If anyone in this country was not already aware of the fact that 22 veterans are killing themselves a day, they probably live in the wilderness. It’s already advertised all over the news and social media.
This hike serves two very important purposes:
1) To serve as therapy for combat veterans.
2) To bring awareness to this-
Those who haven’t been to combat cannot expect to help someone who has demons from combat. The only way combat veterans will heal is in the company of each other. We must get together and support each other the same way we did in combat. We must remind each other that the brotherhood and camaraderie will never die.
With that being said, the hike is not intended for anyone except for those who at one point put a lot of weight on their backs and hiked with a unit. The hike will only be therapeutic if the combat veterans who participate feel safe, and feel like they are in the company of brothers and sisters who have shared experiences in the darkest part of humanity- combat.
It is only in this environment that these combat veterans will open up to each other about the demons that live inside them. When they speak about their demons, and someone else speaks about their demons, it creates a powerful amount of support that they cannot and will not find anywhere else.
Please understand, this hike will not be effective as THERAPY FOR COMBAT VETERANS if it is full of civilians. Not to mention, carrying 50 pounds for 13 miles will hurt a lot of civilians who have never done it before.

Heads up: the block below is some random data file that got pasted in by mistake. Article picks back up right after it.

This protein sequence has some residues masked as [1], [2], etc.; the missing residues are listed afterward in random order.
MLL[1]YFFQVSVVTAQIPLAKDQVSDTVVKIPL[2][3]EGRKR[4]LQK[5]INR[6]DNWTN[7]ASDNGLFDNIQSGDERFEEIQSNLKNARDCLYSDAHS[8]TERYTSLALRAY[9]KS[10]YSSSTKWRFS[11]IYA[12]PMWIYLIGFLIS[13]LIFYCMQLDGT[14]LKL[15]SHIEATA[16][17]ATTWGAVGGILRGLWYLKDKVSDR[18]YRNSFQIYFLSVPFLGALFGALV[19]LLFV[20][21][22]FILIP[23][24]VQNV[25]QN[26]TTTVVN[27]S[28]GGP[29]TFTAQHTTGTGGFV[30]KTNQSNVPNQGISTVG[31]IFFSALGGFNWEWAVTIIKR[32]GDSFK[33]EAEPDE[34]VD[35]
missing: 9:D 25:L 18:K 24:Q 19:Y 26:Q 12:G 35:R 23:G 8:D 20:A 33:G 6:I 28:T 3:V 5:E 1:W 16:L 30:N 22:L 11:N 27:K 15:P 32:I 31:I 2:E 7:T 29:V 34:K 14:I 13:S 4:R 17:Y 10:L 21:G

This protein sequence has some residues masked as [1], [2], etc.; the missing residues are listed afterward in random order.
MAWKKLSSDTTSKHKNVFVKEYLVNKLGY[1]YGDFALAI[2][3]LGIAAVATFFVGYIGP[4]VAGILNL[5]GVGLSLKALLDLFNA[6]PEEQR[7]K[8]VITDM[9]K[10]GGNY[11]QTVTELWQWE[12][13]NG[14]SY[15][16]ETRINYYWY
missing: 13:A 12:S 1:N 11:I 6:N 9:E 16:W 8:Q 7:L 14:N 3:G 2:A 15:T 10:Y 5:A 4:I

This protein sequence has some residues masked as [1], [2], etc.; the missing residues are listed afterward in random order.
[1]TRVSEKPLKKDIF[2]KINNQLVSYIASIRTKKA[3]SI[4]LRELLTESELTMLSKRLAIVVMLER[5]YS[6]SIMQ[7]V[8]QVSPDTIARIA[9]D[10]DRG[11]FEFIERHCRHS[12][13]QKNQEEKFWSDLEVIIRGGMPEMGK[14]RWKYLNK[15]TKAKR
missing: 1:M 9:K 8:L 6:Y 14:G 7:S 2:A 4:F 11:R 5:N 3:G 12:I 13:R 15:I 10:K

Why do we hike with weight?
Hiking has been an important part of military culture and training since the beginning of time. Hiking together gives us all the same mission, and requires us all to endure some mental and physical pain as we achieve the mission. We combat and non-combat veterans, enjoy the camaraderie created during shared misery. We like the way the pain brings out the best in us. We enjoy laughing hysterically as we’re in terrible pain. We love the nostalgia created by a bunch of warriors banded together, carrying weight on our backs, and marching with a purpose.
Why 22 kg?
22 pounds is way too light to make any of us suffer. 22 kilograms is enough to put us in a decent amount of pain. We need to feel the pain to put us all on the same page, to make it challenging, and give us another thing to laugh about.
Why 22 km?
22 miles is too long, and there are not enough vets who can hike that distance. Plus, logistically, that’s far too long to plan a route in most cities.
Why do we stop at bars?
Bars have been an important part of military culture since the beginning of time. Warriors have gone to the bars immediately after battles to drink, laugh, and forget about the ugliness of war.
Why do we do hike in silkies?
As with all Irreverent Warriors events, we want the event to be full of laughter. Uncomfortably short and tight silkies on a big strong man will make any man or woman chuckle. Marines and Soldiers have been wearing silkies since at least the 1950s. They are an old military tradition that has been eliminated by the military- that we choose to revive because of the nostalgia and the laughter that they create.
What is the most important part of these silkie hikes?
The knowledge that veterans are not alone, and have far more support from each other than they ever imagined.
What is the second most important part of these hikes?